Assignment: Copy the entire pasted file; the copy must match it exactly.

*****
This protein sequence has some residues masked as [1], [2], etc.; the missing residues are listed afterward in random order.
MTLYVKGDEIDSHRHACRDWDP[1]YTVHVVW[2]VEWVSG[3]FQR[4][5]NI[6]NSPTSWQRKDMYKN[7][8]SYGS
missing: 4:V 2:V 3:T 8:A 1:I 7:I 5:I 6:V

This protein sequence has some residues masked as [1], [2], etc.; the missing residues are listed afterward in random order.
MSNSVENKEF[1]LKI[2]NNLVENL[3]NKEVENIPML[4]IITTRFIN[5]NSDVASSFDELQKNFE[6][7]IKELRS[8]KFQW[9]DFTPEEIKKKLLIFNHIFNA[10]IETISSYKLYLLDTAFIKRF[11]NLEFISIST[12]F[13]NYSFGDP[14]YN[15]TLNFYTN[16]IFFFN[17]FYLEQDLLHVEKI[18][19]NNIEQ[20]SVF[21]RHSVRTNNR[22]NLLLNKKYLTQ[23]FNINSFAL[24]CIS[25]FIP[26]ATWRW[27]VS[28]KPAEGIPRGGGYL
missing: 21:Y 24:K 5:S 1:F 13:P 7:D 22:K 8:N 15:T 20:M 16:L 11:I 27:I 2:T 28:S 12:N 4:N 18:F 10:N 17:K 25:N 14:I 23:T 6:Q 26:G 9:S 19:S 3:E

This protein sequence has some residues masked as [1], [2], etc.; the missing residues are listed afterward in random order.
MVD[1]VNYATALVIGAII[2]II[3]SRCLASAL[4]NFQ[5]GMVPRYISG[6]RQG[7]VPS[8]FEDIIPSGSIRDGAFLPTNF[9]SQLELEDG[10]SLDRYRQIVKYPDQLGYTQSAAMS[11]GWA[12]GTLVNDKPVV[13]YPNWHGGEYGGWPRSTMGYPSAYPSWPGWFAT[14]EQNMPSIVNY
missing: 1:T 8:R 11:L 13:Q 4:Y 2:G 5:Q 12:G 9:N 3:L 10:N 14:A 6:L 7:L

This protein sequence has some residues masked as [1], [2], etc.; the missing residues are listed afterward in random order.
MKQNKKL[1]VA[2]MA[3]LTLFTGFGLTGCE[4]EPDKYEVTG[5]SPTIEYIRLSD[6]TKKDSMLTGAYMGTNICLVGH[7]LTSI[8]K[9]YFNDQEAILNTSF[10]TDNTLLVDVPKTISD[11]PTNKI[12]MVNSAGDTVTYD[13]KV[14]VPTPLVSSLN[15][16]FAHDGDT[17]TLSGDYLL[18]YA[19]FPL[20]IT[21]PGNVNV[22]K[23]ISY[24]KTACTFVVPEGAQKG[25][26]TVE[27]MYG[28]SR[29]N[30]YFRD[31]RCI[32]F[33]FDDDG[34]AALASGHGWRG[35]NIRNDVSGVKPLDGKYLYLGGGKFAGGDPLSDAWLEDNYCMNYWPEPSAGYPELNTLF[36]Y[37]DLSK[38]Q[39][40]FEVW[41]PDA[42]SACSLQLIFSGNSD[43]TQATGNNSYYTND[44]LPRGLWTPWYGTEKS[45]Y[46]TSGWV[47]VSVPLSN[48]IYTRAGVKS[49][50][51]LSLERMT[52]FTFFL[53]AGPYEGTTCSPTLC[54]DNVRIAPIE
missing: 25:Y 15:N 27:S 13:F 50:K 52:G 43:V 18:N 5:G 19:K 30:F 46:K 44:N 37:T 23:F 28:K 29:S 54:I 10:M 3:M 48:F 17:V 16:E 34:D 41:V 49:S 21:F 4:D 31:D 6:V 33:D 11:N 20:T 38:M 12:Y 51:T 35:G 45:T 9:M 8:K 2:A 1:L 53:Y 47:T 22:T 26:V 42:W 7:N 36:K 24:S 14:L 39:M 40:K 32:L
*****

This protein sequence has some residues masked as [1], [2], etc.; the missing residues are listed afterward in random order.
MTLYVKGDEIDSHRHACRDWDP[1]YTVHVVW[2]VEWVSG[3]FQR[4][5]NI[6]NSPTSWQRKDMYKN[7][8]SYGS
missing: 4:V 2:V 3:T 8:A 1:I 7:I 5:I 6:V

This protein sequence has some residues masked as [1], [2], etc.; the missing residues are listed afterward in random order.
MSNSVENKEF[1]LKI[2]NNLVENL[3]NKEVENIPML[4]IITTRFIN[5]NSDVASSFDELQKNFE[6][7]IKELRS[8]KFQW[9]DFTPEEIKKKLLIFNHIFNA[10]IETISSYKLYLLDTAFIKRF[11]NLEFISIST[12]F[13]NYSFGDP[14]YN[15]TLNFYTN[16]IFFFN[17]FYLEQDLLHVEKI[18][19]NNIEQ[20]SVF[21]RHSVRTNNR[22]NLLLNKKYLTQ[23]FNINSFAL[24]CIS[25]FIP[26]ATWRW[27]VS[28]KPAEGIPRGGGYL
missing: 21:Y 24:K 5:S 1:F 13:P 7:D 22:K 8:N 15:T 20:M 16:L 11:I 27:I 2:T 28:S 12:N 4:N 18:F 10:N 17:K 25:N 14:I 23:T 6:Q 26:G 9:S 19:S 3:E

This protein sequence has some residues masked as [1], [2], etc.; the missing residues are listed afterward in random order.
MVD[1]VNYATALVIGAII[2]II[3]SRCLASAL[4]NFQ[5]GMVPRYISG[6]RQG[7]VPS[8]FEDIIPSGSIRDGAFLPTNF[9]SQLELEDG[10]SLDRYRQIVKYPDQLGYTQSAAMS[11]GWA[12]GTLVNDKPVV[13]YPNWHGGEYGGWPRSTMGYPSAYPSWPGWFAT[14]EQNMPSIVNY
missing: 1:T 8:R 11:L 13:Q 4:Y 2:G 5:Q 12:G 9:N 3:L 10:N 14:A 6:L 7:L

This protein sequence has some residues masked as [1], [2], etc.; the missing residues are listed afterward in random order.
MKQNKKL[1]VA[2]MA[3]LTLFTGFGLTGCE[4]EPDKYEVTG[5]SPTIEYIRLSD[6]TKKDSMLTGAYMGTNICLVGH[7]LTSI[8]K[9]YFNDQEAILNTSF[10]TDNTLLVDVPKTISD[11]PTNKI[12]MVNSAGDTVTYD[13]KV[14]VPTPLVSSLN[15][16]FAHDGDT[17]TLSGDYLL[18]YA[19]FPL[20]IT[21]PGNVNV[22]K[23]ISY[24]KTACTFVVPEGAQKG[25][26]TVE[27]MYG[28]SR[29]N[30]YFRD[31]RCI[32]F[33]FDDDG[34]AALASGHGWRG[35]NIRNDVSGVKPLDGKYLYLGGGKFAGGDPLSDAWLEDNYCMNYWPEPSAGYPELNTLF[36]Y[37]DLSK[38]Q[39][40]FEVW[41]PDA[42]SACSLQLIFSGNSD[43]TQATGNNSYYTND[44]LPRGLWTPWYGTEKS[45]Y[46]TSGWV[47]VSVPLSN[48]IYTRAGVKS[49][50][51]LSLERMT[52]FTFFL[53]AGPYEGTTCSPTLC[54]DNVRIAPIE
missing: 25:Y 15:N 27:S 13:F 50:K 52:G 43:V 18:N 5:G 19:K 30:F 46:K 44:N 37:T 23:F 28:K 29:S 54:I 10:M 3:M 48:F 17:V 16:E 34:D 41:V 49:S 21:F 4:D 31:D 6:V 33:D 11:N 20:T 38:M 12:Y 51:T 35:G 45:T 9:M 8:K 2:A 1:L 53:Y 47:T 22:T 26:V 42:W 7:N 36:K 24:S 14:L 39:M 40:K 32:L